From School Library Journal
Grade 6-10–This book picks up exactly where The Angel Experiment (Little, Brown, 2005) left off. The six genetically engineered bird children have escaped from the wolf-hybrid Erasers again, Max is still hearing The Voice in her head, and she is still reeling from the revelation that Ari, the most persistent of all the Erasers, is dead by her hand and that he might be her brother. From this point forward, there is action, but no distinctive plot. The closest the story line comes to compelling is when the kids are taken in and enrolled in school by a seemingly kind woman who just happens to be a high-ranking FBI agent. It will not shock readers when it is eventually revealed that she has betrayed them. This book is full of as many twists, turns, and conspiracies as an episode of daytime drama. And just like a soap opera, it relies heavily on melodrama until the very end, whereupon readers discover that very little has actually happened. The story is disappointingly anticlimactic and violent. Still, it does have some appeal–the children continually outmaneuver their attackers without permanent damage. Plus, the talking dog they pick up during their adventures is sure to entertain.–Heather M. Campbell, Philip S. Miller Library, Castle Rock, CO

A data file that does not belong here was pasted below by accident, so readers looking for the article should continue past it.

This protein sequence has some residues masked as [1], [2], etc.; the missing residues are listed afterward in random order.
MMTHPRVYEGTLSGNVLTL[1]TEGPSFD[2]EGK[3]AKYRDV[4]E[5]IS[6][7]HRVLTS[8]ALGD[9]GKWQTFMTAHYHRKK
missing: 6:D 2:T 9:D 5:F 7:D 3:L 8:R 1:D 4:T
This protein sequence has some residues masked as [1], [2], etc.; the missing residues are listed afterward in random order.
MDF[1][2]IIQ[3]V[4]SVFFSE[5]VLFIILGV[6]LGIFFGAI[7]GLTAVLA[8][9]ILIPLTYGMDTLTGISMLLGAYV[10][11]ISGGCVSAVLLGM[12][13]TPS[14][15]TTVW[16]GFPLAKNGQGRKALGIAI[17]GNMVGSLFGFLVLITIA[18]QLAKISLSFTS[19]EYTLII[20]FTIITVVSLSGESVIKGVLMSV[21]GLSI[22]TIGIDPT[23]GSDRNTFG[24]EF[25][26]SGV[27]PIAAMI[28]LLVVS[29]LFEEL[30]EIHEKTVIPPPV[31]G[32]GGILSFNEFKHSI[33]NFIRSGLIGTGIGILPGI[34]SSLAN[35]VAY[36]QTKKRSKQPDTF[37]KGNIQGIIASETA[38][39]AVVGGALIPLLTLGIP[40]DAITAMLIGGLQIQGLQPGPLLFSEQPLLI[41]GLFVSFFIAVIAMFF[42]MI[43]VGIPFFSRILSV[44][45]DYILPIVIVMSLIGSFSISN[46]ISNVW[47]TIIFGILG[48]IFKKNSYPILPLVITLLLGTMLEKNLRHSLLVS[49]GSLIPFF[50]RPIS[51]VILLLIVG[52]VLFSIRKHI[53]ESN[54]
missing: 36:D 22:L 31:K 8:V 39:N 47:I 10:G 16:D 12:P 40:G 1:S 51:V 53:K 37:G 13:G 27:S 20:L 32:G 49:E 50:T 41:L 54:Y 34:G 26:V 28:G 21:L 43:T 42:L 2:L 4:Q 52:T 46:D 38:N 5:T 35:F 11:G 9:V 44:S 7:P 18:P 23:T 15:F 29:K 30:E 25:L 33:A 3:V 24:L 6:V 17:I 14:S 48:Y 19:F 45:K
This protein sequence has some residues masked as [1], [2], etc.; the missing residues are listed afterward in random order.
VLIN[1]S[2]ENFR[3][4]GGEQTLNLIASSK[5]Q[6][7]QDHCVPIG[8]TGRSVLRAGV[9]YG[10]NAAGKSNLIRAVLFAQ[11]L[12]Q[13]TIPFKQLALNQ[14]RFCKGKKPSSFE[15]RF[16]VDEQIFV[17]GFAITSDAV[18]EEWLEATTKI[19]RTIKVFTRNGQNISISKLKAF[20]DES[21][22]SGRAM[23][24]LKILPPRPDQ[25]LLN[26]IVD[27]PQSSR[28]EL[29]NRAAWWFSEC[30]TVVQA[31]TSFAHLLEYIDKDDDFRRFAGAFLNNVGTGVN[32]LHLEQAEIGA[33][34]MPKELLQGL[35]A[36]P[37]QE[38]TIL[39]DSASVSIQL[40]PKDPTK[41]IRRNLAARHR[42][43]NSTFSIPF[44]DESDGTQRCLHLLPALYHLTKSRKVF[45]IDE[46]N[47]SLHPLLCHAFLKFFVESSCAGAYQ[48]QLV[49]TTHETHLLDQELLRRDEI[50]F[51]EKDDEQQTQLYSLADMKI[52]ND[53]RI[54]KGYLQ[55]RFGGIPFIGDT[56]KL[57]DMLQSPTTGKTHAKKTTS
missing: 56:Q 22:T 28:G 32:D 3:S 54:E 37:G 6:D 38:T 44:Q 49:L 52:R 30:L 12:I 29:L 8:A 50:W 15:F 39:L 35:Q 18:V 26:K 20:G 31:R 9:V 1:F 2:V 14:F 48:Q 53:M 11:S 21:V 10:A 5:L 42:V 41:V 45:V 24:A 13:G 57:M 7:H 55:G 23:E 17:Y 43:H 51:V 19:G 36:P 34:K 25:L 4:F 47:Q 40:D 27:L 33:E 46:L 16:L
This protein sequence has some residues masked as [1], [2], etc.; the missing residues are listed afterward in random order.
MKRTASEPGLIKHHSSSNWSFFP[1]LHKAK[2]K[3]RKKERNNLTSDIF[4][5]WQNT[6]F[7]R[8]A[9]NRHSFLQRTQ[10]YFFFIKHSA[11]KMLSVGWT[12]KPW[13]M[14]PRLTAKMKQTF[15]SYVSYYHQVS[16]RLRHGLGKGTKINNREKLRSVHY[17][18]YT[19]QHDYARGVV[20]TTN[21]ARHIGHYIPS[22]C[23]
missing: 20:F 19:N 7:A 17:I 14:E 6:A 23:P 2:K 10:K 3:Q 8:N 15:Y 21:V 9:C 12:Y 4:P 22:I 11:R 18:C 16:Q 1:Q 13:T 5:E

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Gr. 7-10. Max and her flock are back in this new volume in the Maximum Ride series, a follow-up to The Angel Experiment (2004). In a flying fight with Erasers, Fang is injured so seriously that the flock takes him to a hospital. It's obvious he's not a normal human (having wings and avian DNA), so it isn't long before the FBI shows up. Anne Walker, the lead agent, takes the flock home to her Virginia farm, where she tries to mother the kids and enrolls them in a nearby private school. Living a somewhat normal life for the first time, Max, 14, manages a date and a first kiss, and others in the flock begin the quest to find their birth parents. Then everything falls apart, and the six kids face betrayal and extreme danger. Patterson, an accomplished storyteller, once again demonstrates his ability to write page-turning action scenes, this time leavening the suspense with some surprising humor; at one point, Max declares that she's "Avian American." Fans of the first book will be delighted with this continuation of the story, even though the book leaves the fate of the flock wide open^B. For more about Patterson's jump into YA, see the adjacent Story behind the Story. Diana Herald
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